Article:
Seeding is cilantro’s mission in life. It cannot be stopped. However, you can delay it. One way to delay this natural process is to keep the plant busy growing leaves and stems. Regular harvesting of the leaves and pinching off the stems at the base of the plant are the easiest ways to delay flowering and seeding.
Start harvesting the leaves when the herb reaches 6 inches high. Trim the tip of the stems to encourage the growth of new stems and give the foliage a bushy look. Also, protect the herb from the afternoon sun as the weather warms up.
How To Know When Cilantro Is Bolting
It’s easy to tell when cilantro is bolting. Small white flowers open up on long stalks and stay in bloom until they are pollinated.
Can You Eat Bolted Cilantro?
You can still eat the leaves and even flowers of bolted cilantro. However, the leaves lose their taste and flavor after the flowers open, and the flowers are mostly for garnishing.
Can You Grow Cilantro Indoors?
If you have a short spring or the spring gets hot quickly, then cilantro will bolt as soon as the foliage develops. One way to avoid that is to grow cilantro indoors.
Indoor cilantro has the same flavor as those growing in the garden, but it has the advantage of having a longer growing season, and bolting will happen much later. You can protect the plant against unpredictable weather conditions and cold nights by growing it indoors.
How To Grow Cilantro Indoors
To grow cilantro indoors, all you need is a pot, a suitable potting mix, and fresh seeds. Old or damaged seeds are less likely to germinate. Then follow these steps:
- Choose a medium-sized pot with plenty of drainage holes at the bottom. Place a few pebbles at the bottom.
- Fill the pot with loamy soil or sterilized potting mix (this one is excellent) until 2 inches from the edge. A potting mix made of vermiculite and compost is ideal for herbs.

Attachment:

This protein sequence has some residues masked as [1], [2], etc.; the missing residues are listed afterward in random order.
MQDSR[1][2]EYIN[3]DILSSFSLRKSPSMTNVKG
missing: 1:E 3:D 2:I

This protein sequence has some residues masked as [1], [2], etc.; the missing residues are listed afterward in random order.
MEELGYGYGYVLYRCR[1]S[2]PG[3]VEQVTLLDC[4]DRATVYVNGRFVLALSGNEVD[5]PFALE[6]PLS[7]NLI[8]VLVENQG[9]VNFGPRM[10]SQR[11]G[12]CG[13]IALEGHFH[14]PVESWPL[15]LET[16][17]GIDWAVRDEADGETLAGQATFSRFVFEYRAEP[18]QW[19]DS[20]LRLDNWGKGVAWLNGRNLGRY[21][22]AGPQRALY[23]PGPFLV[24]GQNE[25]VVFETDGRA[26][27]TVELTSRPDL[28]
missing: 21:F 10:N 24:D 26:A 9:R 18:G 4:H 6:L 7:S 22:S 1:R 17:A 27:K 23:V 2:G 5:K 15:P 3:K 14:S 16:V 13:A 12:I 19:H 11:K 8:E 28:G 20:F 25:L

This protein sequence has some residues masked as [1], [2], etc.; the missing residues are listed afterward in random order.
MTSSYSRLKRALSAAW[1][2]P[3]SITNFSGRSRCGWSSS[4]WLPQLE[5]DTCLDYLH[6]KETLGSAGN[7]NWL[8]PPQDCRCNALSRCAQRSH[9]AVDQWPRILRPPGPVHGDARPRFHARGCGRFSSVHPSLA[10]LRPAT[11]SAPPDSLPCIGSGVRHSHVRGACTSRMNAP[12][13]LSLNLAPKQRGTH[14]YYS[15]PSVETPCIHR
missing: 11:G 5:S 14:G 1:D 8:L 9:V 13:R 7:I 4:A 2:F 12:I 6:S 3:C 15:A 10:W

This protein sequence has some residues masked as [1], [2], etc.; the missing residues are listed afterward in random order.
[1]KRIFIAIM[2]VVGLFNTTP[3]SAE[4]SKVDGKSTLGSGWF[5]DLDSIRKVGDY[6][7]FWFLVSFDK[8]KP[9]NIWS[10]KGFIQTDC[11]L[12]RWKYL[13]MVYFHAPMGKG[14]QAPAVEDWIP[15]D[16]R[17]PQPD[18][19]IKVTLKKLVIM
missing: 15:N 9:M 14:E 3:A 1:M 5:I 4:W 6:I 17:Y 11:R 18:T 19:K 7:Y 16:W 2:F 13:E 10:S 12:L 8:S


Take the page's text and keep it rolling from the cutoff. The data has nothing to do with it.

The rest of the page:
- Sow 3 to 5 seeds in the pot. Each seed should be a quarter inch deep in the soil and covered lightly. Don’t firm the soil.
- Water the soil to help it settle, and avoid uncovering the seeds.
- Cover the top of the pot with a plastic sheet to preserve the moisture, and poke a few holes for ventilation.
- Place the pot on a window sill that gets at least 5 hours of sunlight every day.
- When the seeds germinate, remove the plastic sheet.
Does Cilantro Grow Back Every Year?
Cilantro is an annual herb. After the seeds mature, the plant will die. You’ll need to start new plants from seeds to harvest their fresh leaves. You can do that either in the spring or in the fall. Planting seeds every 2 to 3 weeks will give you fresh cilantro leaves for a few months every year.
Does Cilantro Do Well in Pots?
Cilantro does better in pots than in the garden when your microclimate is normally quite warm. Choose a medium-sized pot with drainage holes, and fill it with a potting mix for herbs. Keep the soil evenly moist throughout the herb’s life. Use compost as a fertilizer.
Make sure the potted cilantro is getting 5 to 6 hours of sunlight every day. Shield it from hot weather and afternoon sun. Harvest the leaves regularly to delay bolting.
Cilantro is an annual herb that dies back after the seeds mature. You’ll need to plant the seeds every spring or fall to start new cilantro plants. Bolting is a serious issue with cilantro, especially as the weather warms up.
Trimming the stems and harvesting the leaves will keep the plant busy growing fuller foliage and prevent premature bolting.